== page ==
Nasa scientists use Hubble data to investigate breakups in multiple star systems

The stars were hurtling through space in opposite directions instead of being in a stable orbit around the center of the galaxy.

Nasa researchers were perplexed by a pair of runaway stars. The stars were hurtling through space in opposite directions instead of being in a stable orbit around the center of the galaxy. The two stars appeared to have originated from the same spot in space, 540 years ago, before they started zooming away from each other. The scientists concluded that both stars were part of a now defunct multiple star system. There was an unexplained cause for the runaway stars, a gap which was plugged from data gathered using the Hubble Space Telescope.

Nasa scientists use Hubble data to investigate breakups in multiple star systems

The runaway stars. Image: Nasa.

Nasa scientists traced a third star, also to the same point in space, in the Kleinmann-Low Nebula near the Orion Nebula complex, about 1,300 light years away. This allowed the scientists to figure out a complicated dance in multiple star systems that allows some of the stars to escape and zoom through space.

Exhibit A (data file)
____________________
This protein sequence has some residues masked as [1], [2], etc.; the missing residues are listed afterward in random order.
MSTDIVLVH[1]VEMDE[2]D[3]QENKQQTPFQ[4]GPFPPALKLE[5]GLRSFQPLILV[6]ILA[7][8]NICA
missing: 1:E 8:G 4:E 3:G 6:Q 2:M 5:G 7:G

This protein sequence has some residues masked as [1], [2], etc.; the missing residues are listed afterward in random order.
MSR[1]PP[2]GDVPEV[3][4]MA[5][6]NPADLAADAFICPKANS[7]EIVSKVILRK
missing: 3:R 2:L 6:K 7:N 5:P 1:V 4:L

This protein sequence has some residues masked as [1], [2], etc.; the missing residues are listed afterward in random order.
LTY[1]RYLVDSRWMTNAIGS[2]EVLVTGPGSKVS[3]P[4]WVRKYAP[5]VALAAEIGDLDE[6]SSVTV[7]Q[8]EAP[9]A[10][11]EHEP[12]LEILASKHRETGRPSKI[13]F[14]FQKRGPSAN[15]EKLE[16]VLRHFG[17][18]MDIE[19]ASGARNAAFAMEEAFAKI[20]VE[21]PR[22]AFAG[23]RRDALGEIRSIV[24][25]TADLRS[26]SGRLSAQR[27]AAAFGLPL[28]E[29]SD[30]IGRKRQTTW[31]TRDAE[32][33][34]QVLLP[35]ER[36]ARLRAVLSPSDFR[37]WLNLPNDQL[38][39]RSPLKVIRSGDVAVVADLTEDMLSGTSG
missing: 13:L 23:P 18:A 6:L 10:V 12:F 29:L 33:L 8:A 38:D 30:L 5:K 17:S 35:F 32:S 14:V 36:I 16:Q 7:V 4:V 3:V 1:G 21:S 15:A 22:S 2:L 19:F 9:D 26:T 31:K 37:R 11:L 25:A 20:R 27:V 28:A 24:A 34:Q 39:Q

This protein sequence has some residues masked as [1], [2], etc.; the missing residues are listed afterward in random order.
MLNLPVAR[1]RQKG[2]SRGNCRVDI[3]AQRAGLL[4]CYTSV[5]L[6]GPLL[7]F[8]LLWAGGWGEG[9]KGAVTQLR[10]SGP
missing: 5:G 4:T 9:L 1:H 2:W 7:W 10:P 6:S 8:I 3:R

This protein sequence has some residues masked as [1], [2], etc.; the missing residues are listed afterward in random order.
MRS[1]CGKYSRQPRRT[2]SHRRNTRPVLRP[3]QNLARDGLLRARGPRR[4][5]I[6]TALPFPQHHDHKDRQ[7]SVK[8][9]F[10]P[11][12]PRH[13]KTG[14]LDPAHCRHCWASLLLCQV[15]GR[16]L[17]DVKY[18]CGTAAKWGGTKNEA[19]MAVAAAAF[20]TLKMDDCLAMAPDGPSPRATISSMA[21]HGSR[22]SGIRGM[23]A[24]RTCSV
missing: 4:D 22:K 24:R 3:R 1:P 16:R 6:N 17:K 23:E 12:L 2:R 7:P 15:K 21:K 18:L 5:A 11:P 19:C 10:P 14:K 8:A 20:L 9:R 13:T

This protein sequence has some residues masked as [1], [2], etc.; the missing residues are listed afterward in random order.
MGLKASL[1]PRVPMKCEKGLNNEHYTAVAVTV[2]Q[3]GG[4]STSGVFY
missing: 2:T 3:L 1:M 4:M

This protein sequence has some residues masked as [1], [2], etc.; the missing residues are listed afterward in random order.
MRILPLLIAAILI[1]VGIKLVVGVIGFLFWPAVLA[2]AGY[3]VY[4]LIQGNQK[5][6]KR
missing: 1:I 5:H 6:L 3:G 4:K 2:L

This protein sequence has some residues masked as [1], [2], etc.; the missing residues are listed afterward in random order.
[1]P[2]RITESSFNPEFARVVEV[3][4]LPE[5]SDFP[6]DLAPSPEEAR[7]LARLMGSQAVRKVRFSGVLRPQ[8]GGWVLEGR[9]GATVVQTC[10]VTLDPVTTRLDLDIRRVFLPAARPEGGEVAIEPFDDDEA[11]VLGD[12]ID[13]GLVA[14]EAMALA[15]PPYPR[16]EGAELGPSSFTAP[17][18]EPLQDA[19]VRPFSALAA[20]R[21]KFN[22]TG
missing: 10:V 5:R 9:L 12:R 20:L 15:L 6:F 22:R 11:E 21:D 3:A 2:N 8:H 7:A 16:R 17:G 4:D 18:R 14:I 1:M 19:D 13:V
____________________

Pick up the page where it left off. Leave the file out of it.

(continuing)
Say there is a four star system, and orbits of two stars come close together, they either collide of combine into a tight binary star formation. The other two stars are ejected in opposite directions.

The James Webb Space Telescope. Image: NASA

The James Webb Space Telescope. Image: NASA

Astronomers stumbled across the third star while looking for flee floating planets in the Orion nebula. The gravitational tussle took place at the same time when British Royal Families were engaged in the War of Roses on Earth. The research has been published in the The Astrophysical Journal Letters.

The scientists hope to identify more runway stars from broken up multiple star systems using Hubble data combined with observations of the James Webb Space Telescope, that Nasa is preparing to launch.

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